If someone is doing something good for me or gives me something only because it's going to make them feel good, they can keep it. I'm sure someone will be along soon who wants to help me because they are more concerned about me and my condition. I'm a good person and would be more than happy to return the favor to this type of person than the kind who is just thinking of themselves.



you're calling ME sick?!

read what you wrote here ...and then re-read the OP.



posted on Nov, 20 2012 @ 11:35 PM
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reply to post by defuntion
 


Explanation: St*rred!



I concur 100% at the most base (crass?
) fundamental level it is a binary set.

So ... looking over the logic map of this ...

Generally altruism is, as defined loosely in the dictionary and as smeared or should I rather say painted ..into a more choice filled multiset, commonly held to be a spectrum.

But ... fundamentally ...

Specifically altruism, as defined by the strict confines of the binary set of +positive altruism and -negetive altruism, with -negetive altruism being purely selfish with no remorse (aka a conman) leaves us with a +positive altruism being ...?


Personal Disclosure: I leave the above question for everybody ... myself included .. to ponder deeply on.


edit on 20-11-2012 by OmegaLogos because: Edited to fix bbcode.



posted on Nov, 21 2012 @ 02:21 AM
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To clarify before I use the word, I use it as in biology, where it is the consequences of an action for reproductive fitness that determine whether the action counts as altruistic, not the intentions, if any, with which the action is performed.



Altruistic behaviour is common throughout the animal kingdom, particularly in species with complex social structures.
...some of the most interesting examples of biological altruism are found among creatures that are (presumably) not capable of conscious thought at all, e.g. insects.




reply to post by JAK
 


As far what nixie-nox pointed out, in nature it can be observed that-



A process of between-group selection may thus allow the altruistic behaviour to evolve.
Within each group, altruists will be at a selective disadvantage relative to their selfish colleagues, but the fitness of the group as a whole will be enhanced by the presence of altruists. Groups composed only or mainly of selfish organisms go extinct, leaving behind groups containing altruists.

plato.stanford.edu...

So... altruistic behaviors benefit the individual in a social structure in that his particular group gains a survival benefit.
So from there, the instinct of altruism will arise according to our conception of our group- our identification with a genetic group or family, or with a town, or a state, or a nation, or a religion, or a political party, or a color of skin, or language, or hemisphere of earth, or the whole of humanity itself.

This is part of our social instincts, they have evolved this way because they benefit the individual survival.
Most people understand even intellectually that complete selfishness is disadvantageous to themself in the long run.

In certain modern societies, individualism being disproportionately valued has largely caused the natural social instincts to be repressed, and so altruism is believed to be something one chooses purposely, for intents that are solely "selfless". This is a continuuance of the individualist idea that all is competition and social adherance is without value.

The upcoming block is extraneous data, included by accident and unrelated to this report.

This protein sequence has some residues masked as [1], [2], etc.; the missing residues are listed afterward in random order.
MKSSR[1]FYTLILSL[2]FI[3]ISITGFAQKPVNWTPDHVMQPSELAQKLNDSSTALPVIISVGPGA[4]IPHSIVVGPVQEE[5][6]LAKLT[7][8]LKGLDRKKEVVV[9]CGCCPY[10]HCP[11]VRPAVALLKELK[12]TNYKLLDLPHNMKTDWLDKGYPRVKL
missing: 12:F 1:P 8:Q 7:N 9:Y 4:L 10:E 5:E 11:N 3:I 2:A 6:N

JAK- to clarify my comment on your insistance, you posted repeatedly-



Because ultimately the argument has no other legs on which to stand the justification for every act eventually dribbles down to the ineffectual suggestion of all acts of an altruistic nature must then be motivated through a subconscious desire to serve the self.


Call it ineffectual, (and yawn, and all that you described...) but I can "dribble" out more evidence to support the hypothesis that our automatic deepest instincts and reflexes have evolved to support our individual survival and health, and that includes altruistic behavior!

Concern for the well being of others is advantageous to ourselves in the long run.


edit on 21-11-2012 by Bluesma because: (no reason given)



posted on Nov, 21 2012 @ 02:29 AM
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Originally posted by tgidkp

Originally posted by Bluesma
Not having anyone else see your act says nothing at all about your selflessness in it, I think.


but what DOES seem to be critical (according to my own observations), is that the doer perceives that their action will be noticed...not necessarily NOW but at some point.

in other words, even an act not directly observed will "make a KNOWN difference" in someone else's life. not simply to "make a difference".

thus, any type of action which does not affirm the self, if only in the abstract sense, does not (usually) get done.


Oh? You have never done something just because you will feel good that you did it? Even though no one will ever know you did it, no one may ever know it was even done at all???

Granted I observe that some people are more self determining than others, and more adept at using and serving their inner disciplinary mechnisms for reward and punishment, but neuroscience has shown that everyone uses them to some extent at least subconsconsciously!



posted on Nov, 21 2012 @ 02:56 AM
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Originally posted by OmegaLogos



Specifically altruism, as defined by the strict confines of the binary set of +positive altruism and -negetive altruism, with -negetive altruism being purely selfish with no remorse (aka a conman) leaves us with a +positive altruism being ...?



Martyrism. Self denial/destruction.

This is really something important to ponder, especially right now, in light of current world events and cultural conflicts.......

edit on 21-11-2012 by Bluesma because: (no reason given)



posted on Nov, 21 2012 @ 04:45 AM